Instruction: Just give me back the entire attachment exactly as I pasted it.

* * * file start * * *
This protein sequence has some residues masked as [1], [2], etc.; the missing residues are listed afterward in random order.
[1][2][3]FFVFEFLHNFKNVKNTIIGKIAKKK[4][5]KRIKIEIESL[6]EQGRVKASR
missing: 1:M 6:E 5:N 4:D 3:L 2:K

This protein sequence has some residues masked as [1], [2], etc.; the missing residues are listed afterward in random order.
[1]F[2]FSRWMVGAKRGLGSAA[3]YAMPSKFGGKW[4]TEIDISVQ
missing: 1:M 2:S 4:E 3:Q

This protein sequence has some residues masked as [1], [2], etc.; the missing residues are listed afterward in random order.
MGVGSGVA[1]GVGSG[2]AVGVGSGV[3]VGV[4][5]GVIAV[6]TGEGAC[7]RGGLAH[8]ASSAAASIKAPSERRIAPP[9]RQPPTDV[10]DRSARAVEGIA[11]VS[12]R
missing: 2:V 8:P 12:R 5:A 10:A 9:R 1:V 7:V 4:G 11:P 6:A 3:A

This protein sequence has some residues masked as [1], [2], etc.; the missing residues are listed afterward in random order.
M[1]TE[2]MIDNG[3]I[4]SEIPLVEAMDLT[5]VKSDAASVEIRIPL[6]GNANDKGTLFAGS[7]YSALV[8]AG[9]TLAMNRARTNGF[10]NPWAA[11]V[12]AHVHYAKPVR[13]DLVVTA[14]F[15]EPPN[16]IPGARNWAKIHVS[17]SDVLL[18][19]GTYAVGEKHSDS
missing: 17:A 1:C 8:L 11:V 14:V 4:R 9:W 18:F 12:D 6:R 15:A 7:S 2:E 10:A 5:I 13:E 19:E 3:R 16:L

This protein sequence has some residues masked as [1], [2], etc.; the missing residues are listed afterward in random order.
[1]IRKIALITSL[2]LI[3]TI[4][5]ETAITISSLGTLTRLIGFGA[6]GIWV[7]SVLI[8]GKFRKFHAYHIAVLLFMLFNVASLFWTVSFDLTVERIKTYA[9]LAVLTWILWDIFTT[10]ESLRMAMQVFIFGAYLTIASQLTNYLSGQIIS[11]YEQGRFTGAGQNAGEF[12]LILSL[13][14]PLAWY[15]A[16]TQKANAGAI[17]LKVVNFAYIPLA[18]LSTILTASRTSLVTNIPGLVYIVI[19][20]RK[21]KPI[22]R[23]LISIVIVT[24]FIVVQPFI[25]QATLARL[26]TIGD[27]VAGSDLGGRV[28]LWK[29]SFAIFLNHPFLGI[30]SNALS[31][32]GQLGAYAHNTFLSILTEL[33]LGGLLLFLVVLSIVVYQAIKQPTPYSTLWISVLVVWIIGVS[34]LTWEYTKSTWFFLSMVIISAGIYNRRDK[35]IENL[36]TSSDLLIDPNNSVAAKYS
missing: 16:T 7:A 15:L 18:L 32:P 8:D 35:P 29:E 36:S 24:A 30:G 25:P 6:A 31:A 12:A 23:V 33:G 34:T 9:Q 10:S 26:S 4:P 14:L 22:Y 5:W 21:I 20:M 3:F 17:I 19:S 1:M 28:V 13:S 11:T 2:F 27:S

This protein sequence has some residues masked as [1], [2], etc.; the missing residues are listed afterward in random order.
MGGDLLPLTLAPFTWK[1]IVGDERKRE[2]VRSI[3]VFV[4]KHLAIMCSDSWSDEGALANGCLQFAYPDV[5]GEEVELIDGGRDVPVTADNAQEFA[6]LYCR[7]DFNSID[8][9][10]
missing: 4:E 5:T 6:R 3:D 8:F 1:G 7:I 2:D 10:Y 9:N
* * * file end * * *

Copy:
This protein sequence has some residues masked as [1], [2], etc.; the missing residues are listed afterward in random order.
[1][2][3]FFVFEFLHNFKNVKNTIIGKIAKKK[4][5]KRIKIEIESL[6]EQGRVKASR
missing: 1:M 6:E 5:N 4:D 3:L 2:K

This protein sequence has some residues masked as [1], [2], etc.; the missing residues are listed afterward in random order.
[1]F[2]FSRWMVGAKRGLGSAA[3]YAMPSKFGGKW[4]TEIDISVQ
missing: 1:M 2:S 4:E 3:Q

This protein sequence has some residues masked as [1], [2], etc.; the missing residues are listed afterward in random order.
MGVGSGVA[1]GVGSG[2]AVGVGSGV[3]VGV[4][5]GVIAV[6]TGEGAC[7]RGGLAH[8]ASSAAASIKAPSERRIAPP[9]RQPPTDV[10]DRSARAVEGIA[11]VS[12]R
missing: 2:V 8:P 12:R 5:A 10:A 9:R 1:V 7:V 4:G 11:P 6:A 3:A

This protein sequence has some residues masked as [1], [2], etc.; the missing residues are listed afterward in random order.
M[1]TE[2]MIDNG[3]I[4]SEIPLVEAMDLT[5]VKSDAASVEIRIPL[6]GNANDKGTLFAGS[7]YSALV[8]AG[9]TLAMNRARTNGF[10]NPWAA[11]V[12]AHVHYAKPVR[13]DLVVTA[14]F[15]EPPN[16]IPGARNWAKIHVS[17]SDVLL[18][19]GTYAVGEKHSDS
missing: 17:A 1:C 8:L 11:V 14:V 4:R 9:W 18:F 12:D 6:R 15:A 7:S 2:E 10:A 5:I 13:E 19:E 3:R 16:L

This protein sequence has some residues masked as [1], [2], etc.; the missing residues are listed afterward in random order.
[1]IRKIALITSL[2]LI[3]TI[4][5]ETAITISSLGTLTRLIGFGA[6]GIWV[7]SVLI[8]GKFRKFHAYHIAVLLFMLFNVASLFWTVSFDLTVERIKTYA[9]LAVLTWILWDIFTT[10]ESLRMAMQVFIFGAYLTIASQLTNYLSGQIIS[11]YEQGRFTGAGQNAGEF[12]LILSL[13][14]PLAWY[15]A[16]TQKANAGAI[17]LKVVNFAYIPLA[18]LSTILTASRTSLVTNIPGLVYIVI[19][20]RK[21]KPI[22]R[23]LISIVIVT[24]FIVVQPFI[25]QATLARL[26]TIGD[27]VAGSDLGGRV[28]LWK[29]SFAIFLNHPFLGI[30]SNALS[31][32]GQLGAYAHNTFLSILTEL[33]LGGLLLFLVVLSIVVYQAIKQPTPYSTLWISVLVVWIIGVS[34]LTWEYTKSTWFFLSMVIISAGIYNRRDK[35]IENL[36]TSSDLLIDPNNSVAAKYS
missing: 16:T 7:A 15:L 18:L 32:P 8:D 35:P 29:E 36:S 24:A 30:G 25:P 6:A 31:A 12:A 23:V 33:G 34:T 9:Q 10:S 26:S 4:P 14:L 22:Y 5:W 21:I 20:M 3:F 17:I 19:S 1:M 28:V 13:S 11:T 2:F 27:S

This protein sequence has some residues masked as [1], [2], etc.; the missing residues are listed afterward in random order.
MGGDLLPLTLAPFTWK[1]IVGDERKRE[2]VRSI[3]VFV[4]KHLAIMCSDSWSDEGALANGCLQFAYPDV[5]GEEVELIDGGRDVPVTADNAQEFA[6]LYCR[7]DFNSID[8][9][10]
missing: 4:E 5:T 6:R 3:D 8:F 1:G 7:I 2:D 10:Y 9:N